A lobsterman fishing off Pine Point this weekend caught an exceptionally rare calico lobster.

“Everyone who sees it (comments on) its beauty,” said Anthony Belanger, who works at Scarborough Fish & Lobster on Route 1, where the lobster now resides. “My boss and the lobstermen we get our lobsters from have never seen one like it and they’ve been in the business for decades.”

Belanger said the pound’s owners aren’t sure if they are going to sell the lobster “to the right buyer” or donate it to the University of New England.

The staff has named it Friendly Krueger, a reference to the horror movie character Freddy because its colors are Halloween-like and it has claws, but it’s a female.

According to the University of Maine’s Lobster Institute, calico lobsters are very rare – occurring about once in every 30 million lobsters – far less common than the blue lobster, which is found about once in every 2 million lobsters.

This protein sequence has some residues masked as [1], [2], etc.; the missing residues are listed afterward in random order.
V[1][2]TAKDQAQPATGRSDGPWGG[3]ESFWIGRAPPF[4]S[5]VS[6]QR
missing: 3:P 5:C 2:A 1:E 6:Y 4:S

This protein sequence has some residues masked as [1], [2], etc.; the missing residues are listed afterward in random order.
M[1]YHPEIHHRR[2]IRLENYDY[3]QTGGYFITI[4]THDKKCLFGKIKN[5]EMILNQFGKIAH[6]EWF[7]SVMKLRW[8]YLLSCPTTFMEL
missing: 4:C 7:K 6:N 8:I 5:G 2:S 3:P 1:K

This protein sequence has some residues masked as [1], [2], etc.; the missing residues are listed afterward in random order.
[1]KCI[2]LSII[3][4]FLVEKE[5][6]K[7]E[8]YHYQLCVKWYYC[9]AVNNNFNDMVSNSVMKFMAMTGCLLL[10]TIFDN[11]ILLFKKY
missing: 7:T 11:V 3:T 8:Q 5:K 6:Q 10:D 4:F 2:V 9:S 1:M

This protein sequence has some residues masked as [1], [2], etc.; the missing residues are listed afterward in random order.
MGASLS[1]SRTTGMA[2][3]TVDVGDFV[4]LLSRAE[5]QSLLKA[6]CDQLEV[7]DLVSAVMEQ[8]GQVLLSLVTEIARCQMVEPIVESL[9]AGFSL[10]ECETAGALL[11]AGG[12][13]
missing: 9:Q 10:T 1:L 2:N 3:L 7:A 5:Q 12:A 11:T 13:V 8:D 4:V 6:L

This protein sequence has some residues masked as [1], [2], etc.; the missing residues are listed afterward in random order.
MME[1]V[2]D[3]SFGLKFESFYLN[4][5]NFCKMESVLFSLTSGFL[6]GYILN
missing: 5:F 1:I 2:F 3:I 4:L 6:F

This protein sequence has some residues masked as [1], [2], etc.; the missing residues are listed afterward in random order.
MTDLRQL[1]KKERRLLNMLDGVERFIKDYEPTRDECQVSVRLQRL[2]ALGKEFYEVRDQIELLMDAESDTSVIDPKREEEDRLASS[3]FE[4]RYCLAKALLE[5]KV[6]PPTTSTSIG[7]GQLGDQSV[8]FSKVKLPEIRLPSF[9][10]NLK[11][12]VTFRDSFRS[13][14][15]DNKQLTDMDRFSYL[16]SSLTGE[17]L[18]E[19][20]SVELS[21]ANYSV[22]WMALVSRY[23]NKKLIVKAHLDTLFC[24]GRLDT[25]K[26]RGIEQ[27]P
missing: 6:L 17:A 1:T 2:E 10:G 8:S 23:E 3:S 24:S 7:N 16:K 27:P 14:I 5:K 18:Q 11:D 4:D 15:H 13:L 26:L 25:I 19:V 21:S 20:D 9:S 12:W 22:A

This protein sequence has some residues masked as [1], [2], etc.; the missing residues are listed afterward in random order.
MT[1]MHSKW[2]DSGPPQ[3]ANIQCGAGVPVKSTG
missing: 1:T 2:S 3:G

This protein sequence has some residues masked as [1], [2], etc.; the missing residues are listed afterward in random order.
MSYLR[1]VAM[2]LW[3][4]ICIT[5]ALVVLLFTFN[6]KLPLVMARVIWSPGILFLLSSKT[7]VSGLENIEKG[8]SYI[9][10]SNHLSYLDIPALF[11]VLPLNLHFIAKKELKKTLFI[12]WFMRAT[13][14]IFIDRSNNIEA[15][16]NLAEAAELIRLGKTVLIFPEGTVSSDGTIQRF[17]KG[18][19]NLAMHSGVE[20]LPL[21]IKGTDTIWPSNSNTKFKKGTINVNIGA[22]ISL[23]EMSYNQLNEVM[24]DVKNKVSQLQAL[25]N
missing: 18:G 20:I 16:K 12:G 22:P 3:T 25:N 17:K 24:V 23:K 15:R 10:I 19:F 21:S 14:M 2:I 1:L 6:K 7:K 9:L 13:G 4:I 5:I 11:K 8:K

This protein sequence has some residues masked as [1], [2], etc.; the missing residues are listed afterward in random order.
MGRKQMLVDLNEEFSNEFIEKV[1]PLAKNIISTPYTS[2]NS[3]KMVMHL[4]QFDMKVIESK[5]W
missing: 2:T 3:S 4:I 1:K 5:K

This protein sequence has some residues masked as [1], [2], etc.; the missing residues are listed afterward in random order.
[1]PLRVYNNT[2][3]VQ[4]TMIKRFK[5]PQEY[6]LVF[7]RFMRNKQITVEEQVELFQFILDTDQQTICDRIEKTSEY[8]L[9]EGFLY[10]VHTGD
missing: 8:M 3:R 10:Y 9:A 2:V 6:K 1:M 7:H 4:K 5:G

But it’s still not the rarest color for lobsters. The split-color lobster – half brown, half orange – occurs once in every 50 million lobsters, while the rarest of all – the albino or crystal lobster – has no coloring at all. The institute says that lobster coloring occurs once in 100 million.

In August, the Portland restaurant Scales received a rare translucent, cotton-candy colored lobster and returned it to the sea.

Only subscribers are eligible to post comments. Please subscribe or login first for digital access. Here’s why.

Use the form below to reset your password. When you've submitted your account email, we will send an email with a reset code.